I did not lose any family members on December 7th, 1941. In fact, it wasn’t until after that day that my family became part of the last World War. It was because of December 7th that my grandfather left his wife and newborn son. I never heard stories about the sound of the bombers, I never went to visit the watery grave of an ancestor, I never for a moment thought of Pearl Harbor as anything more than what it was: a pinnacle turning point in American and the world’s history. That is, until I set foot inside the memorial which is built over top of the coral encrusted ruins of the sunken USS Arizona. Once I entered into that tomb like enclosure, I could feel the overwhelming desire to cry welling up inside of me. Suddenly, American History became my history. Suddenly, those names etched into the marble wall were names I recognized. Their deaths were no longer just oblivious statistics. I was walking over top of the grave of over 1,000 men who were killed by one strategically placed, armor piercing bomb.
Before we boarded the ferry to take us out into the middle of the harbor, we were asked to keep our voices low and to keep conversation to a minimum while at the memorial in respect for the dead. I found that a simple task as the overwhelming feeling of sadness and pain and respect, all balled into one huge lump in my throat, left me speechless. There were no gorey details to be seen, there were no signs of the bodies who are entombed inside of the tons of steel which barely peeps out above the calm harbor waters. Yet, there was a feeling in the air, almost as if those who fell knew how poweful and spectacular their sacrifices had become, and they knew that every pair of feet that walked across their ships sunken deck were there to thank them. To let them know that they had not died in vain, and to let them know that they will never be forgotten. Those souls still hover near their final resting place, the air bristles with electricity, and even amongst thousands of visitors and cell phones, there was almost utter silence. All that was heard were the clicks of cameras as people photographed rusty pieces of ship intruding on the placid surface of the water and the footfalls of men lost long ago.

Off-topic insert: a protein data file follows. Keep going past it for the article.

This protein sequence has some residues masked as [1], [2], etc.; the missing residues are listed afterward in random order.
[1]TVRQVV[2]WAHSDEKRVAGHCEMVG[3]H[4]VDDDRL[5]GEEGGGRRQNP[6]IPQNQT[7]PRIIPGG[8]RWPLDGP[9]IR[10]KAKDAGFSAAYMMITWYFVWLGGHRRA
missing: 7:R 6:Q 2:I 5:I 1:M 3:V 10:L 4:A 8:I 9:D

As always, there are a few more details and some additional photographs on my flickr page, please don’t hesitate to check them out.